China’s Anti-Foreign Sanctions Law (the “Law”), which was enacted and became effective on June 10, 2021, authorizes the Chinese government to develop an “anti-sanctions list” and to impose countermeasures on listed persons involved in “discriminatory restrictive measures.” It also creates a private right of action for Chinese citizens and organizations to sue in a Chinese court.

The anti-sanctions list and related countermeasures resemble some of the measures that have already been taken by the Chinese Ministry of Foreign Affairs (“MOFA”), which has announced sanctions against dozens of organizations and individuals in the U.S. and other countries in connection with issues relating to Xinjiang, Hong Kong, and Taiwan. Some of those previous sanctions have included denial of entry into China, a prohibition against conducting business with China, and in some cases also freezing of assets. In addition, the Chinese Ministry of Commerce (“MOFCOM”) announced an “Unreliable Entity List” regime in May 2019 (see our previous blog post on this here), which similarly targets foreign entities, e.g., for taking “discriminatory measures” against Chinese individuals or organizations. However, unlike the MOFA sanctions, MOFCOM has not yet taken any actions under the Unreliable Entity List regime. Most recently, MOFCOM promulgated Rules on Counteracting Unjustified Extraterritorial Application of Foreign Legislation and Other Measures (the “MOFCOM Blocking Rules”), released in January 2021 (see our client advisory on the MOFCOM Blocking Rules here). Those ministry-level measures had certain limitations, and the enactment of the Law has been a priority of Chinese legislators in order to provide a clearer statutory basis for administrative measures that will ultimately enhance the country’s anti-sanctions “toolkit.”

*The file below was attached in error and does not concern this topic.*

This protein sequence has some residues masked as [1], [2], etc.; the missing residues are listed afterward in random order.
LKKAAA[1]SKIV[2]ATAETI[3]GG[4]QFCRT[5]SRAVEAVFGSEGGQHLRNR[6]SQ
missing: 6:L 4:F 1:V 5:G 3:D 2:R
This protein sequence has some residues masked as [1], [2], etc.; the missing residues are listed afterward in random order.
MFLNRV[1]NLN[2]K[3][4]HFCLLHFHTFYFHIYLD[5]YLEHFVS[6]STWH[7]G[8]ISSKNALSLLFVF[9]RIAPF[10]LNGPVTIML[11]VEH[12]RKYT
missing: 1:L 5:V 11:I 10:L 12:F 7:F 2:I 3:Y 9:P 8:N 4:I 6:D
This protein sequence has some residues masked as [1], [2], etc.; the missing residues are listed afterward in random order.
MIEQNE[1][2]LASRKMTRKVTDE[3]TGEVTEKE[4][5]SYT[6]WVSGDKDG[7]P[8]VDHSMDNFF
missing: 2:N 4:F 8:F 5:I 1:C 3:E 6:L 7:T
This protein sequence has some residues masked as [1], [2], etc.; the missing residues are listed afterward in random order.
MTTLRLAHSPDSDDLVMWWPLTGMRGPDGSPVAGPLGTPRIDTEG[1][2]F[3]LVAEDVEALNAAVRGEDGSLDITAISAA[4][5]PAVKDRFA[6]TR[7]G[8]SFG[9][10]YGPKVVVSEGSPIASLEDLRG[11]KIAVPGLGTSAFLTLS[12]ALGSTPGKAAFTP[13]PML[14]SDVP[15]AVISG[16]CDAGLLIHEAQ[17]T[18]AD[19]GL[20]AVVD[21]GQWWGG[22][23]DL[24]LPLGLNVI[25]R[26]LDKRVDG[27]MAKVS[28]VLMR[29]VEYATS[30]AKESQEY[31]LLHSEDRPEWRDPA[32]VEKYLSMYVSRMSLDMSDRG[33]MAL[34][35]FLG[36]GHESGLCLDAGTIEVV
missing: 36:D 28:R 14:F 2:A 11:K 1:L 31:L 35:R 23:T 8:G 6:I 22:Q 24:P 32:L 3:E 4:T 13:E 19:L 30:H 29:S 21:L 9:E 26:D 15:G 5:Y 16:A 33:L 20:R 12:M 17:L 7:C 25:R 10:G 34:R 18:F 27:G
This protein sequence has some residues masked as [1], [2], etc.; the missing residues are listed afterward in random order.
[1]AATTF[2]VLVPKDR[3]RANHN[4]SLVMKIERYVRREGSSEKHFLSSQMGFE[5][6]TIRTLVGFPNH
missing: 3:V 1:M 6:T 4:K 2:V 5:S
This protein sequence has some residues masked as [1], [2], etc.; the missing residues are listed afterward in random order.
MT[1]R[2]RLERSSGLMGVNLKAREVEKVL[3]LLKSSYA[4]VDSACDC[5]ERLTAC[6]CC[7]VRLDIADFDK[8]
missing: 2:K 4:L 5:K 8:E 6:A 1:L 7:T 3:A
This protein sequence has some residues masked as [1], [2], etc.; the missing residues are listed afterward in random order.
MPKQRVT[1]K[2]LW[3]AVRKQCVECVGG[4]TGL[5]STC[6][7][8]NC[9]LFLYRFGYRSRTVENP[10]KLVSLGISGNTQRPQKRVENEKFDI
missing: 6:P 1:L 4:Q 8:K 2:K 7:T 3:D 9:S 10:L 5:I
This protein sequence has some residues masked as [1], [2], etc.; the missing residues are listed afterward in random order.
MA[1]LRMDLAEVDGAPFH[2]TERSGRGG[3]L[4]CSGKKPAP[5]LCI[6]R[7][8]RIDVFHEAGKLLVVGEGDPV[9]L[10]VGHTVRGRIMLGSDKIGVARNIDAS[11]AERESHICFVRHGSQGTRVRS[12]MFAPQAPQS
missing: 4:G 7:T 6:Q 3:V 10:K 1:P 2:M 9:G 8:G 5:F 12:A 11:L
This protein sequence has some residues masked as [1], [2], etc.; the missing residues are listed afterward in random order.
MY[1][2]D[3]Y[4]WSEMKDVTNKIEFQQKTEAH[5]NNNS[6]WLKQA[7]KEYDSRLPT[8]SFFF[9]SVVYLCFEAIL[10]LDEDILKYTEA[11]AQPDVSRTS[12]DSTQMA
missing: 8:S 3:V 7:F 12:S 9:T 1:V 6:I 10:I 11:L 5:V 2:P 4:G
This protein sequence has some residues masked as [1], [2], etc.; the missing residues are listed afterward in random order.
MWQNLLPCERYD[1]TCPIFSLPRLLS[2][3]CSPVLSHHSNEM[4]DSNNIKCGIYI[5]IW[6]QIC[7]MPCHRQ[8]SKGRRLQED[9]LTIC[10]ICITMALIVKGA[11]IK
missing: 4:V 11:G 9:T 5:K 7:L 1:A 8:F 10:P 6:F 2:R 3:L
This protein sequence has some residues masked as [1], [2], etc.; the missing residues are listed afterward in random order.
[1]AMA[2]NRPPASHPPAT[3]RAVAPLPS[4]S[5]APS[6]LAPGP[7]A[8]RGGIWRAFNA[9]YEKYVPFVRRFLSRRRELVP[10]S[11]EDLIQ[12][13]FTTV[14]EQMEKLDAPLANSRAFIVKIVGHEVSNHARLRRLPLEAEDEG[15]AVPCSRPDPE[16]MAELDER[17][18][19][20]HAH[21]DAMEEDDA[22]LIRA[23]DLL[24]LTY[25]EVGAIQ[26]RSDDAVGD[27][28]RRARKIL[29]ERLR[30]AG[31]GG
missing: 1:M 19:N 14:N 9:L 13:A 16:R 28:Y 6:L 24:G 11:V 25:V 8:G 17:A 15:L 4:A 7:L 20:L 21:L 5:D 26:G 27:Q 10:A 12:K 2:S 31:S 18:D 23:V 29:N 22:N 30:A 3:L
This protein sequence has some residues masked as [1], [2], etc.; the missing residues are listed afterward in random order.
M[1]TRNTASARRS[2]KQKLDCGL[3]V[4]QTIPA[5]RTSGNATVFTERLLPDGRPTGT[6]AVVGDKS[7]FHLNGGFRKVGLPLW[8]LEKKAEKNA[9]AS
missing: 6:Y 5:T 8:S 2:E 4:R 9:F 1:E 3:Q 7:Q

The Anti-Sanctions List and Related Countermeasures

The Law authorizes the Chinese government to create an “anti-sanctions list,” and to designate on this list individuals and organizations that directly or indirectly participate in the formulation, determination, or implementation of “discriminatory restrictive measures.” While there are still questions surrounding what specific acts are targeted but generally, they include actions (a) by a foreign country, in violation of international law and “the basic norms of international relations,” (b) “using various pretexts or its own laws to contain or suppress China,” (c) to “take discriminatory restrictive measures against Chinese citizens or organizations,” and “interfere in China’s internal affairs.” This broad definition leaves considerable discretion to the Chinese government to target foreign sanctions that it finds to be contrary to China’s interests. MOFCOM’s Unreliable Entity List provisions use a similar term—“discriminatory measures,” and MOFCOM’s Blocking Rules use the term “unjustified extraterritorial application” of foreign legislation and other measures. The Law’s focus on restrictive measures that are viewed as being in violation of international law or “basic norms of international relations” similarly indicates an intent to target “extraterritorial” foreign sanctions.

The countermeasures that may be imposed on persons designated on this “anti-sanctions list” may include the following:

  1. denial of entry into China or deportation from China;
  2. freezing of assets located in China;
  3. prohibition against doing business with individuals and organizations located in China; and
  4. an undefined set of “any other necessary measures.”